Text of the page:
The world is about to become a whole lot blurrier

The world is about to become a whole lot blurrier

Our dependence on handheld devices may be the cause of our visual undoing.

According to a recent study published in Ophthalmology, the journal of the American Academy of Ophthalmology:

By the year 2050 about half of the world’s population will be nearsighted or suffer from a condition known as myopia.

This staggering number is based on a sharp increase in myopia from 1.4 billion people worldwide in the early 2000s to what researchers are predicting will soar to 4.8 billion by 2050.

Myopia, or nearsightedness, is a common vision problem and according to the Canadian Association of Optometrists, more than 10 million people (approximately 30%) of the Canadian population is myopic.

The condition causes intermediate and distant objects to appear blurry, while near vision is maintained.

Dr. Langis Michaud, a professor of optometry at Université de Montréal, recently told the CBC that he is seeing patients “at 20 years old with eyes looking like they are 50 or 60" and theorized that too much screen time is most often the cause for ocular issues.

While the increase in near-reading activity with smartphones and tablets combined with other lifestyle changes (like spending less time outdoors) are widely considered to be responsible for this increase, what seems to be clear is that Canadians across the country are turning to laser vision correction to treat their myopia. Laser vision correction procedures are performed by a surgeon who uses a laser to reshape the eye's cornea in order to improve visual acuity.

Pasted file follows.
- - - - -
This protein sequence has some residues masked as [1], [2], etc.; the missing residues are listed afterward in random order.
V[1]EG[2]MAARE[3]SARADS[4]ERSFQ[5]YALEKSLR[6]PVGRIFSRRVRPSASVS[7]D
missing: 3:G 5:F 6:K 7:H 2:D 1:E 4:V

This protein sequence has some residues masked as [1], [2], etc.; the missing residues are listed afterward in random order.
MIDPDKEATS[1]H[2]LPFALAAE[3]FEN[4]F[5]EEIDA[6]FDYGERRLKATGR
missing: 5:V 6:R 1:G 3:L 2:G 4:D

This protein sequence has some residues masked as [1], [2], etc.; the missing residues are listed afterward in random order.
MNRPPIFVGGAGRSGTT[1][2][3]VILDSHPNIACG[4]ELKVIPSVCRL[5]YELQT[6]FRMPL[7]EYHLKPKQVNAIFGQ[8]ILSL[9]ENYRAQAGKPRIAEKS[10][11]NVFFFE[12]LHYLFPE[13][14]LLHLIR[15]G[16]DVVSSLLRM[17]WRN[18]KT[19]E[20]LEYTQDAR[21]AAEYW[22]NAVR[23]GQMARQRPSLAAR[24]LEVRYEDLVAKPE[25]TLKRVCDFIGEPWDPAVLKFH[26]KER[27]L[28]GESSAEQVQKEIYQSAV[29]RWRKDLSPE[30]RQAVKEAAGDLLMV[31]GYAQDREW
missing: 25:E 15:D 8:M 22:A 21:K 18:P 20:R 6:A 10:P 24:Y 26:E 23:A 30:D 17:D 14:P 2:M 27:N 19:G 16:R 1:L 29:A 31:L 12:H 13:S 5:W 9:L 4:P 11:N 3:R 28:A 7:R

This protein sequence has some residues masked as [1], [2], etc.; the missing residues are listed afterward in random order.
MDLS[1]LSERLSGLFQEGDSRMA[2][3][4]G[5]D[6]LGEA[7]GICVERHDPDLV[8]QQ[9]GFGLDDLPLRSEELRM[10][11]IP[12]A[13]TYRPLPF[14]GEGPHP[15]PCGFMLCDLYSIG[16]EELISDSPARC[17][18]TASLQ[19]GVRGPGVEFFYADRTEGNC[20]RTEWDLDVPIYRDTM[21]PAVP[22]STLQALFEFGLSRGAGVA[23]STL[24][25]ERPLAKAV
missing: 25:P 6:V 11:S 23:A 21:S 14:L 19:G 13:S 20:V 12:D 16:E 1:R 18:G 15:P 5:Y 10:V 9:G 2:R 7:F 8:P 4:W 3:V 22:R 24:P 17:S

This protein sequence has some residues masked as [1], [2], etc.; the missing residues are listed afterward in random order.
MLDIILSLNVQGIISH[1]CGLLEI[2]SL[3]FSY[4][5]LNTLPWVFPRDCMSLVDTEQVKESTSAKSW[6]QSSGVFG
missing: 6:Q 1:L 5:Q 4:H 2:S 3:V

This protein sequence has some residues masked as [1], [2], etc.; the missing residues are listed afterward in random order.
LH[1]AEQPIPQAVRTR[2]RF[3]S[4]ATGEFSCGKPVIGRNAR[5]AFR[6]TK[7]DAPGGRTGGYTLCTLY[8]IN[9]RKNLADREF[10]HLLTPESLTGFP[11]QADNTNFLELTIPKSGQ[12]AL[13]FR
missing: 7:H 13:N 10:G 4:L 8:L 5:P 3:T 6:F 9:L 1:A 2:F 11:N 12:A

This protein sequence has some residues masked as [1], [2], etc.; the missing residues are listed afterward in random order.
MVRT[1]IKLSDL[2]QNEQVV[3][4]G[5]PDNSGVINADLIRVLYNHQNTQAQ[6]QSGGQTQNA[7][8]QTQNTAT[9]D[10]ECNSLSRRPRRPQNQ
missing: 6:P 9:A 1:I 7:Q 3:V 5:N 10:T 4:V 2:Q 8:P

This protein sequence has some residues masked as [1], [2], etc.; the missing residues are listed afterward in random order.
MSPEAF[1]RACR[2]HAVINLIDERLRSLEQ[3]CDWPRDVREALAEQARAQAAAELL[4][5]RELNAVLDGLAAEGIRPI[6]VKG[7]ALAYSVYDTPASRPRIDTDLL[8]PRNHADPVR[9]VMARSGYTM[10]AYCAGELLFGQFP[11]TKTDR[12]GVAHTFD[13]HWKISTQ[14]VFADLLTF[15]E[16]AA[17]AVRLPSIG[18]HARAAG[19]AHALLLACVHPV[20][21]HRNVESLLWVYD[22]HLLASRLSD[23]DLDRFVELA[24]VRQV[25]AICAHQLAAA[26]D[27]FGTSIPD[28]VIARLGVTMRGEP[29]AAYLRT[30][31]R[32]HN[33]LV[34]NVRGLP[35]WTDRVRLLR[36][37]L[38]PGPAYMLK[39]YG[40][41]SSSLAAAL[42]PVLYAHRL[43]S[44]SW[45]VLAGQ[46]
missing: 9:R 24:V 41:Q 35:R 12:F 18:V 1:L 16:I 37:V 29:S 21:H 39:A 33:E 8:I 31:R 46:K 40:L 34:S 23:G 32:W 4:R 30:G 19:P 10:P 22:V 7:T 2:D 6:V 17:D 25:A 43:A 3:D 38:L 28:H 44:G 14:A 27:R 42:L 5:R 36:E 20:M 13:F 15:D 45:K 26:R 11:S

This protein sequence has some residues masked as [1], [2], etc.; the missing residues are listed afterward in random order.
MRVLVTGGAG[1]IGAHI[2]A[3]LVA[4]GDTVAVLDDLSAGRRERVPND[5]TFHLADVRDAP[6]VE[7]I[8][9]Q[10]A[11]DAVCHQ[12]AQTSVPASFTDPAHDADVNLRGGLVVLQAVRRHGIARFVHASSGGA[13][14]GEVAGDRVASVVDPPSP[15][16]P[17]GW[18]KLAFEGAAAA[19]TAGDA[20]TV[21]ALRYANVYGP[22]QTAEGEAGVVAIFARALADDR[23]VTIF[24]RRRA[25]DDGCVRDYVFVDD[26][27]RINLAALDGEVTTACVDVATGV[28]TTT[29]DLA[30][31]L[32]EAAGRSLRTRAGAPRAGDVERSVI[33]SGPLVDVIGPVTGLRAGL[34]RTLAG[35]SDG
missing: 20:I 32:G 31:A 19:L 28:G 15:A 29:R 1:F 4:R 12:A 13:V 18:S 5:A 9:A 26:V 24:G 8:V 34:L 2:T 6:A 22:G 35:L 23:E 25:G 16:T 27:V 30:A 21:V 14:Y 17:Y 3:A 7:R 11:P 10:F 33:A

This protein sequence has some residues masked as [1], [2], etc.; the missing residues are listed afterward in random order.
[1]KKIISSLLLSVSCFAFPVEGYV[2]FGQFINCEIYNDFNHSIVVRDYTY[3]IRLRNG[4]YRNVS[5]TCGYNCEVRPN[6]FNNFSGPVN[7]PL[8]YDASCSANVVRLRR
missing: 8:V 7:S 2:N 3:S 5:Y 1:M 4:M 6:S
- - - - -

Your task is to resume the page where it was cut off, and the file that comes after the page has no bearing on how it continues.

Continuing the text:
The demand for laser vision correction varies widely by country based on population, income levels, health care access, and the number of laser vision correction surgeons available. Interestingly, Canada has the highest rate of laser vision correction procedures in the world relative to its myopic population, according to the 2017 Refractive Surgery Report published by Market Scope. Canadians, it seems, have embraced this non-invasive procedure and consider it to be a safe and effective option to correct myopia.

Canadian ophthalmologist Dr. Mark Cohen, co-founder of LASIK MD, attributes the strong adoption of laser vision correction to access and affordability:

“The ease of access that Canadians have to high quality, affordable and safe laser vision correction is a key factor in explaining the sizeable number of procedures performed in this country. Patients between the ages of 20 to 40 are mostly affected by myopia and are increasingly opting for this procedure given the benefits it provides.”

Are you myopic? Tired of glasses and/or contacts? Laser vision correction may help you get rid of the hassles associated with these other vision correction options.

Book your free, no-obligation consultation today!